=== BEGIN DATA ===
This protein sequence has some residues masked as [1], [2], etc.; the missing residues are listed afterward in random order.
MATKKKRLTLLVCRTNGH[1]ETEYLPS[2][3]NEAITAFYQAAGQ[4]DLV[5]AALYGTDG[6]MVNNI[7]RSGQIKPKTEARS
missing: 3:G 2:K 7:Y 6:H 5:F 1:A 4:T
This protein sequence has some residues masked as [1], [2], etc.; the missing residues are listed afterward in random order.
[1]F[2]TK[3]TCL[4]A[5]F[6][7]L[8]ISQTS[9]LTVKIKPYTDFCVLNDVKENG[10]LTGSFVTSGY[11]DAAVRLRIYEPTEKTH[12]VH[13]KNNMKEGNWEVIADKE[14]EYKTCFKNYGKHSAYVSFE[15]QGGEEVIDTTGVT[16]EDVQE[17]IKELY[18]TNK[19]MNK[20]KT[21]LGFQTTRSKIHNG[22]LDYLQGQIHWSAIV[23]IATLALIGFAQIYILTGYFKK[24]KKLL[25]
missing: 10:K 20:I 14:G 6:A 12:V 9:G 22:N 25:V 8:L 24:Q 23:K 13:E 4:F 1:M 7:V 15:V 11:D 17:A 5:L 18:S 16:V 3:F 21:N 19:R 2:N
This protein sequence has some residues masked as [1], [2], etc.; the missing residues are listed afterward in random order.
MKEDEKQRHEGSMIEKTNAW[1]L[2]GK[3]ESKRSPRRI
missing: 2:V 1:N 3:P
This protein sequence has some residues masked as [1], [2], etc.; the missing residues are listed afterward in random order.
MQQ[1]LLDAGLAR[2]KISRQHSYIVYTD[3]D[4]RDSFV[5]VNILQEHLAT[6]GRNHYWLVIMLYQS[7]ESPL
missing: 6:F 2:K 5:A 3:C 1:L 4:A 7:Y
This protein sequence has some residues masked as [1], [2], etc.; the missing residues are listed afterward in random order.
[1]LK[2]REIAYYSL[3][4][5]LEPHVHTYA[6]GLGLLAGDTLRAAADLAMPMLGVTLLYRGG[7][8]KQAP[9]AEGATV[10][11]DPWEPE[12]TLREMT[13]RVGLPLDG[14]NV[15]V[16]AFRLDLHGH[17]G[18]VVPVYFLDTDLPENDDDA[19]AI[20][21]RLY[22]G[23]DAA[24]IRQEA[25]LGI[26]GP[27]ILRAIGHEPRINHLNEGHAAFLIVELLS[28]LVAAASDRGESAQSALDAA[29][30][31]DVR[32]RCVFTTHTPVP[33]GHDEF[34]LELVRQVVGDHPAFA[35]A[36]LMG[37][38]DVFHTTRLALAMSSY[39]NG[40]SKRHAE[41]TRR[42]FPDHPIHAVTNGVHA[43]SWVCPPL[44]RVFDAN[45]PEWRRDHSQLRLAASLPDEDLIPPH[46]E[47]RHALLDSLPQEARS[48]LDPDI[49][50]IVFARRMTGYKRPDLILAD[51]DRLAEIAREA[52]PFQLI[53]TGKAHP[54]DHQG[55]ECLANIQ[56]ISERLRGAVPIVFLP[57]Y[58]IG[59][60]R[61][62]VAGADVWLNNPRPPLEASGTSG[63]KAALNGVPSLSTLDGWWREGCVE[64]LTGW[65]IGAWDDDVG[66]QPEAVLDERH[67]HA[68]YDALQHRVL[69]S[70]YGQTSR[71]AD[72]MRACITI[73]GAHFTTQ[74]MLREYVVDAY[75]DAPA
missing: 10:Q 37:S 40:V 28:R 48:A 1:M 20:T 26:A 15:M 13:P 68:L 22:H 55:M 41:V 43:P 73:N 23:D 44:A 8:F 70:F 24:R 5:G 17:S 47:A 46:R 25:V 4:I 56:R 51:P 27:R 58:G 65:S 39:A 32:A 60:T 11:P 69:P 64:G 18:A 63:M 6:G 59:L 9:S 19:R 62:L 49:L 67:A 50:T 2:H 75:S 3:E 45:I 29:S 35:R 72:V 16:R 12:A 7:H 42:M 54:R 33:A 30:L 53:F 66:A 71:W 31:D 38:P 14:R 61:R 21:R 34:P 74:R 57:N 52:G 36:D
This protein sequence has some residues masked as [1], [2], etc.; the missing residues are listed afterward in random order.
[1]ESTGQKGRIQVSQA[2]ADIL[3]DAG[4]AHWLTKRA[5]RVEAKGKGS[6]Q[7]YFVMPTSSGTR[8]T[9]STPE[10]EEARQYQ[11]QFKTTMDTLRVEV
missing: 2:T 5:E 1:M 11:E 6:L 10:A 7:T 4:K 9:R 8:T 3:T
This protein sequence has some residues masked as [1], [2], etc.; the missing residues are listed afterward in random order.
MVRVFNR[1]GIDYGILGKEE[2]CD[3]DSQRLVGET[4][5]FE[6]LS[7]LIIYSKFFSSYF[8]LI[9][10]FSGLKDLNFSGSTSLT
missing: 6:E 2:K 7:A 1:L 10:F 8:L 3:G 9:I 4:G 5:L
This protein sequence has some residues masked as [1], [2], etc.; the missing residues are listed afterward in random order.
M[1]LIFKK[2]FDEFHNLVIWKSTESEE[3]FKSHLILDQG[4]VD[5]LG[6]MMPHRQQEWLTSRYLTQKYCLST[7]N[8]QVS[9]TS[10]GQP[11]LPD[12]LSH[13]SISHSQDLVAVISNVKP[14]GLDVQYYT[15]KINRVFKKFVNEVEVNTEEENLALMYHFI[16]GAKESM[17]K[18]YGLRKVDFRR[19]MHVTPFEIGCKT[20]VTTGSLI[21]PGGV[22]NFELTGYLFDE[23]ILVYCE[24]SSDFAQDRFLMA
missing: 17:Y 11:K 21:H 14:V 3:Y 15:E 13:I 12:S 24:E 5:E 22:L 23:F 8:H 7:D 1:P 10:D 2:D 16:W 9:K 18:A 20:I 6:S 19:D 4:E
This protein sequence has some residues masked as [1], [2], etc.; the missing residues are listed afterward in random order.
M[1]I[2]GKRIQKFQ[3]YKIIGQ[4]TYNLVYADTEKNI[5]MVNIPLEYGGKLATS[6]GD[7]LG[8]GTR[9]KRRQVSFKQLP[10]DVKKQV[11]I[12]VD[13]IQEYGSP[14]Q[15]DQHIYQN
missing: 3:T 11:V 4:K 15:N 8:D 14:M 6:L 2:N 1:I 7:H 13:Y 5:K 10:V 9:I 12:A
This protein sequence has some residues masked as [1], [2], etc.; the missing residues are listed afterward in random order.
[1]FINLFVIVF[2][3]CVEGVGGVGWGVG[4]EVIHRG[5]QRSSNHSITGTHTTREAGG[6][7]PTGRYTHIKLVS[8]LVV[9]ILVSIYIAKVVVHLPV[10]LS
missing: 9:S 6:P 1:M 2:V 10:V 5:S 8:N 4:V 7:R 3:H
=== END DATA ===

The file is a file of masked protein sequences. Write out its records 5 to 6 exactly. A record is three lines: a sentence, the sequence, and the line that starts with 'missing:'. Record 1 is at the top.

This protein sequence has some residues masked as [1], [2], etc.; the missing residues are listed afterward in random order.
[1]LK[2]REIAYYSL[3][4][5]LEPHVHTYA[6]GLGLLAGDTLRAAADLAMPMLGVTLLYRGG[7][8]KQAP[9]AEGATV[10][11]DPWEPE[12]TLREMT[13]RVGLPLDG[14]NV[15]V[16]AFRLDLHGH[17]G[18]VVPVYFLDTDLPENDDDA[19]AI[20][21]RLY[22]G[23]DAA[24]IRQEA[25]LGI[26]GP[27]ILRAIGHEPRINHLNEGHAAFLIVELLS[28]LVAAASDRGESAQSALDAA[29][30][31]DVR[32]RCVFTTHTPVP[33]GHDEF[34]LELVRQVVGDHPAFA[35]A[36]LMG[37][38]DVFHTTRLALAMSSY[39]NG[40]SKRHAE[41]TRR[42]FPDHPIHAVTNGVHA[43]SWVCPPL[44]RVFDAN[45]PEWRRDHSQLRLAASLPDEDLIPPH[46]E[47]RHALLDSLPQEARS[48]LDPDI[49][50]IVFARRMTGYKRPDLILAD[51]DRLAEIAREA[52]PFQLI[53]TGKAHP[54]DHQG[55]ECLANIQ[56]ISERLRGAVPIVFLP[57]Y[58]IG[59][60]R[61][62]VAGADVWLNNPRPPLEASGTSG[63]KAALNGVPSLSTLDGWWREGCVE[64]LTGW[65]IGAWDDDVG[66]QPEAVLDERH[67]HA[68]YDALQHRVL[69]S[70]YGQTSR[71]AD[72]MRACITI[73]GAHFTTQ[74]MLREYVVDAY[75]DAPA
missing: 10:Q 37:S 40:V 28:R 48:A 1:M 20:T 26:A 15:M 13:P 68:L 22:H 55:M 41:V 43:P 73:N 23:D 44:A 8:F 70:F 24:R 5:G 17:S 47:A 46:R 25:V 4:I 56:R 51:P 27:R 58:G 65:S 39:A 32:A 60:T 11:P 69:P 64:G 18:A 63:M 6:G 59:L 9:S 19:R 62:L 49:L 67:A 50:T 2:H 75:S 3:E 45:I 29:S 35:R 72:V 16:R 12:A 7:H 42:M 54:R 33:A 30:L 53:F 66:A 71:W 31:D 38:P 14:R 61:R 21:R 34:P 74:R 57:N 52:G 36:D
This protein sequence has some residues masked as [1], [2], etc.; the missing residues are listed afterward in random order.
[1]ESTGQKGRIQVSQA[2]ADIL[3]DAG[4]AHWLTKRA[5]RVEAKGKGS[6]Q[7]YFVMPTSSGTR[8]T[9]STPE[10]EEARQYQ[11]QFKTTMDTLRVEV
missing: 2:T 5:E 1:M 11:E 6:L 10:A 7:T 4:K 9:R 8:T 3:T